We are reaching the point where the evolution of sensor design is plateauing and we are seeing only minimal differences between different platforms. And I think this is a good thing because it forces us to return to the original question of how we choose cameras. This article was stimulated by people finding that Leica R9/DMR was taking photographs that were only slightly better in quality than the much less expensive Canon EOS 20D. The Nikon D2X photographs also rival those taken with the Canon EOS 1Ds Mark II even though the sensor size is much different.
At this point in time, you could take equally stellar photographs with the following cameras: Nikon D2X, Canon EOS 20D, Canon EOS 1D(s) Mark II, Leica R9/DMR, Minolta alpha-7 digital, etc. I would suggest that most people would not be able to tell you which body was used with which in 13"x19" (Super A3) sizes except for the different lenses used. I.e., it's lens quality and not sensor quality that is becoming the limiting factor.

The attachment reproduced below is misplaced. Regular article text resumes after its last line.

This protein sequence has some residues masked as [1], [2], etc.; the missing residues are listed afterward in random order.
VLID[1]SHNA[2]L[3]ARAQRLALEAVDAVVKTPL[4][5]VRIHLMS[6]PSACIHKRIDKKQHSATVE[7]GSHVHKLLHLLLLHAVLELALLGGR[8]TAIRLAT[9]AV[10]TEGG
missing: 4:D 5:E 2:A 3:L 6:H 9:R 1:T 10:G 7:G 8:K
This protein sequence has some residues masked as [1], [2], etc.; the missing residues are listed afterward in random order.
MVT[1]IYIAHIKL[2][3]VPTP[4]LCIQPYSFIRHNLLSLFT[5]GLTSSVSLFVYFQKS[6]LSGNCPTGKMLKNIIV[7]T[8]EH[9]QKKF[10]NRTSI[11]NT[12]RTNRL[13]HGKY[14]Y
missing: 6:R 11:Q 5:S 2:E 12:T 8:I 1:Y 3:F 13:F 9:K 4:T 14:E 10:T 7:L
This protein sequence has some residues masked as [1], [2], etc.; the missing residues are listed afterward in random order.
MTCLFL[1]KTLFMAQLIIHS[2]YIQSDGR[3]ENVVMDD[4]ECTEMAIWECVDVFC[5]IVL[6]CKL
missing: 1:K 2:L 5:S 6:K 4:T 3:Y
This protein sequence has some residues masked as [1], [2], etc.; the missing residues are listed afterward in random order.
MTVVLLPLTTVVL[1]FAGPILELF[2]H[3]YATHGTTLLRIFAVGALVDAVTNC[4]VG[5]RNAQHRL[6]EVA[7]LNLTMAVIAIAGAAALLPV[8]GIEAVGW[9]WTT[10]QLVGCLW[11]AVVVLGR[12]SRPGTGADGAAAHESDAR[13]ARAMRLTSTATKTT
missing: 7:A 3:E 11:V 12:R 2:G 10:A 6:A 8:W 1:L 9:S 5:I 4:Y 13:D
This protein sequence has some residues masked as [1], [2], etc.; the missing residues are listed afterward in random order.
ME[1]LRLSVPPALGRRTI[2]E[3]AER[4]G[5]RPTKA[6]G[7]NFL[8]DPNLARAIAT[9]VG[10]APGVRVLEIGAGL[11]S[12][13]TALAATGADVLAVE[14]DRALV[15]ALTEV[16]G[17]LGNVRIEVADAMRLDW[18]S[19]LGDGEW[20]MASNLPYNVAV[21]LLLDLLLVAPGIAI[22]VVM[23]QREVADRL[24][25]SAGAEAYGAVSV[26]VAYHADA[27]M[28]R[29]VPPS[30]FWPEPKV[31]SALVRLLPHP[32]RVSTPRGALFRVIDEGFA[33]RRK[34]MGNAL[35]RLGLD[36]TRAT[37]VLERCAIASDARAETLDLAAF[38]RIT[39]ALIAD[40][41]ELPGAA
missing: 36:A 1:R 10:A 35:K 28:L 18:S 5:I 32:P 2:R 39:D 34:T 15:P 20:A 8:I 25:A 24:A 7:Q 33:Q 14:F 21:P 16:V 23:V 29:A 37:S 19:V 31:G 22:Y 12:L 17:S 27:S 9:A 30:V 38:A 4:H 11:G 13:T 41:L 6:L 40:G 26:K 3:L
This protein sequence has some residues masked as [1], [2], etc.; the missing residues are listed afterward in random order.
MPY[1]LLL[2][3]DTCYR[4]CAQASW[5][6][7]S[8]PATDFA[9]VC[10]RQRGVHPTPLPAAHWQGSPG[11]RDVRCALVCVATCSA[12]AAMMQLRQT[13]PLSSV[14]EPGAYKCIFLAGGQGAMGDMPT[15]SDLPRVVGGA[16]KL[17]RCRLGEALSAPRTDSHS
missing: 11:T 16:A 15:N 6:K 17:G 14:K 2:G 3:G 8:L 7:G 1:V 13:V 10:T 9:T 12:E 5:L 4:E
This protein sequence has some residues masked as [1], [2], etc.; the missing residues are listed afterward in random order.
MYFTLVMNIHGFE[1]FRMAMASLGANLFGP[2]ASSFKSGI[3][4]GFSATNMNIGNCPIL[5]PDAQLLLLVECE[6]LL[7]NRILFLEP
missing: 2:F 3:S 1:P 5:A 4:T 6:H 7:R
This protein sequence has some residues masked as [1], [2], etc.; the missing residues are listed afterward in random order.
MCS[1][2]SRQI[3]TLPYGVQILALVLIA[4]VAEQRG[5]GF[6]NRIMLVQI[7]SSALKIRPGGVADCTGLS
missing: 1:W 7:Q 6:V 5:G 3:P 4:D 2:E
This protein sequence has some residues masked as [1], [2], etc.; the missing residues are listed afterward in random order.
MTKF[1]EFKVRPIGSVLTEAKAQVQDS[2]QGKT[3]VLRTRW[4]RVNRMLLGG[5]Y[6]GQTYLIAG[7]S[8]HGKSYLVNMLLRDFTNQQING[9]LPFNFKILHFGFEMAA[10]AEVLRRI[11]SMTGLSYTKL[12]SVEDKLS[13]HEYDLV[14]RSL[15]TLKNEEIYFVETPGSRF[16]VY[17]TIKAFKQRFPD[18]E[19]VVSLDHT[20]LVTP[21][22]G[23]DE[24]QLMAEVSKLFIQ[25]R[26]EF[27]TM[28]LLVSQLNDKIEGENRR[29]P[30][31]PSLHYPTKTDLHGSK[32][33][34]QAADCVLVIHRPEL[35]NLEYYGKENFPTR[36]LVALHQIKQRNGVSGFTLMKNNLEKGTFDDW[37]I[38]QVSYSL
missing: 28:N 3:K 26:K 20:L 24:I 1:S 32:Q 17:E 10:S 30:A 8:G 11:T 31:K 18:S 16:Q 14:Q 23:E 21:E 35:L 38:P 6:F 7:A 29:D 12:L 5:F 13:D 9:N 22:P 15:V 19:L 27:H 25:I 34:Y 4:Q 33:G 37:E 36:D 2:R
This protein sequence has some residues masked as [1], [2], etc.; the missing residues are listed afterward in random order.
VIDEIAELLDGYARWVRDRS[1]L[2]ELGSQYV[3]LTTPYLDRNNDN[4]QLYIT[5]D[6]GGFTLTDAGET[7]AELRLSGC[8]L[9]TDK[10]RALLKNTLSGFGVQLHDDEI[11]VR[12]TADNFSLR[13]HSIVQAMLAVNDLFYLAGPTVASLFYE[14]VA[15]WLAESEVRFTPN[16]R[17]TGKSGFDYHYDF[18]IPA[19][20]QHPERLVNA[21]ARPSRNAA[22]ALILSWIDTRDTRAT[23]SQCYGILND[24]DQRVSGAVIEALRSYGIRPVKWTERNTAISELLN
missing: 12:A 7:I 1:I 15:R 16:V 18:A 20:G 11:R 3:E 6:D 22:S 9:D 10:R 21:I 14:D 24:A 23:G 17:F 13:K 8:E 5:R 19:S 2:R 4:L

Ten years ago, we used to chose film bodies either because of the compatibility of the glass we put on it, or because of the body features, and not because one body takes better photographs than another. In digital terms, the sensor (the film) was the same across all 35mm cameras. In other words, a Canon EOS Rebel with the same glass could take an identically good photograph as a Canon EOS 1v because it shared the same sensor (35mm film). We chose the EOS 1v back then because of its superior environmental sealing, the eyepiece shutter, build quality, reliability, etc.
I predict we'll start to begin choosing our digital bodies based on factors other than sensor density and image quality. The reason you might choose the R9/DMR over the EOS-20D will become the same reason you originally chose the R8 over the EOS-5 ten years ago -- not because of the superior "film" since the film sensor was the same, but because the ergonomics and other mechanics were better.
In this brave new world of digital photography, if we want to upgrade to an entirely new grade of sensor, we'll use medium format digital sensors, which I've blogged about previously.